The loss of libido (sex drive) or inhibited sexual lust is a common problem that affects one in five men, and at least double that many women – at some point in their life.
Most of the time, this is not a constant feeling and can vary over time. But, when do you know if you're experiencing it
Decrease in sexual desire usually doesn't happen suddenly. It's not like having a fever or catching a cold. It can be a gradual process. Frequency of sexual activity is not the best measure of sexual interest, although it's not easy to define precisely — it can be measured by the lack of sexual interest for several months — according to Laumann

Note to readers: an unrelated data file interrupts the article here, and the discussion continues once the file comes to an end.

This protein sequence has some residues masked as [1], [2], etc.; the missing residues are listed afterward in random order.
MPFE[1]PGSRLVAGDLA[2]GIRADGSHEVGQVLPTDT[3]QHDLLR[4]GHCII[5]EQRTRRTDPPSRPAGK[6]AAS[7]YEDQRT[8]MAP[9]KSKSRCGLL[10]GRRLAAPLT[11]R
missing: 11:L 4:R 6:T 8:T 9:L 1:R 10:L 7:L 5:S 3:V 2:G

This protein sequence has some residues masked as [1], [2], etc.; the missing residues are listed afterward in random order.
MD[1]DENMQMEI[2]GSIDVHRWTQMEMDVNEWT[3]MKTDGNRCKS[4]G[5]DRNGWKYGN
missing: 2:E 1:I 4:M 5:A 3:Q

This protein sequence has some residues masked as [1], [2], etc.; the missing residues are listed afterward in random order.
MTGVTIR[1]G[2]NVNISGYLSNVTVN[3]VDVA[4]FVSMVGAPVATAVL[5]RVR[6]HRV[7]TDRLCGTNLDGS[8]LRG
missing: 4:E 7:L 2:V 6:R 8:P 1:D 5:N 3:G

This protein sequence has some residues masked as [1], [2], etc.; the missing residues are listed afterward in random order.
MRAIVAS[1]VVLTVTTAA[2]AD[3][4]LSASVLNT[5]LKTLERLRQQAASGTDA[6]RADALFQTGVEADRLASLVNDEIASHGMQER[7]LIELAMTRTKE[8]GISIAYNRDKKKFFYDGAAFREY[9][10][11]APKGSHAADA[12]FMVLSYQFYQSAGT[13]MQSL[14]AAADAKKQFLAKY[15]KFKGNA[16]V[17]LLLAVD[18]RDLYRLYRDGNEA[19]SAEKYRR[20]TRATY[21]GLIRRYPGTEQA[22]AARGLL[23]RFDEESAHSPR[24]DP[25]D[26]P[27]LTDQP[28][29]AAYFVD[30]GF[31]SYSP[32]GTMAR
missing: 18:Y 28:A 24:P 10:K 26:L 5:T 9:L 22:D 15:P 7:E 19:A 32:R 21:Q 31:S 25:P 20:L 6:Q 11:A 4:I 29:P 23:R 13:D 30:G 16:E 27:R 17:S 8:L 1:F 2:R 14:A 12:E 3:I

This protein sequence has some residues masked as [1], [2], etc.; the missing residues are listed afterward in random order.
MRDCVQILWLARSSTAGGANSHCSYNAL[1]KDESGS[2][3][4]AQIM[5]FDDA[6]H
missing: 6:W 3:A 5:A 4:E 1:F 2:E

• Touching only happens in the bedroom.
• Sex does not give you feelings of connection and sharing.
• You have no interest in initiating sex or you feel pressured when your partner is initiating it.
One might think, how does this occur? Lack of sexual desire can be of various reasons. It is often linked to professional and personal stress. Sometimes, it can be because of an important life-changing event such as pregnancy, childbirth, or breastfeeding.
Most people would not prefer to talk about it; neither do their partners. You would often choose to wait and think that the desire will come back by itself, this is rarely a good solution.
As your therapist, I will guide you in the process of understanding the causes and finding the suitable ways of dealing with it.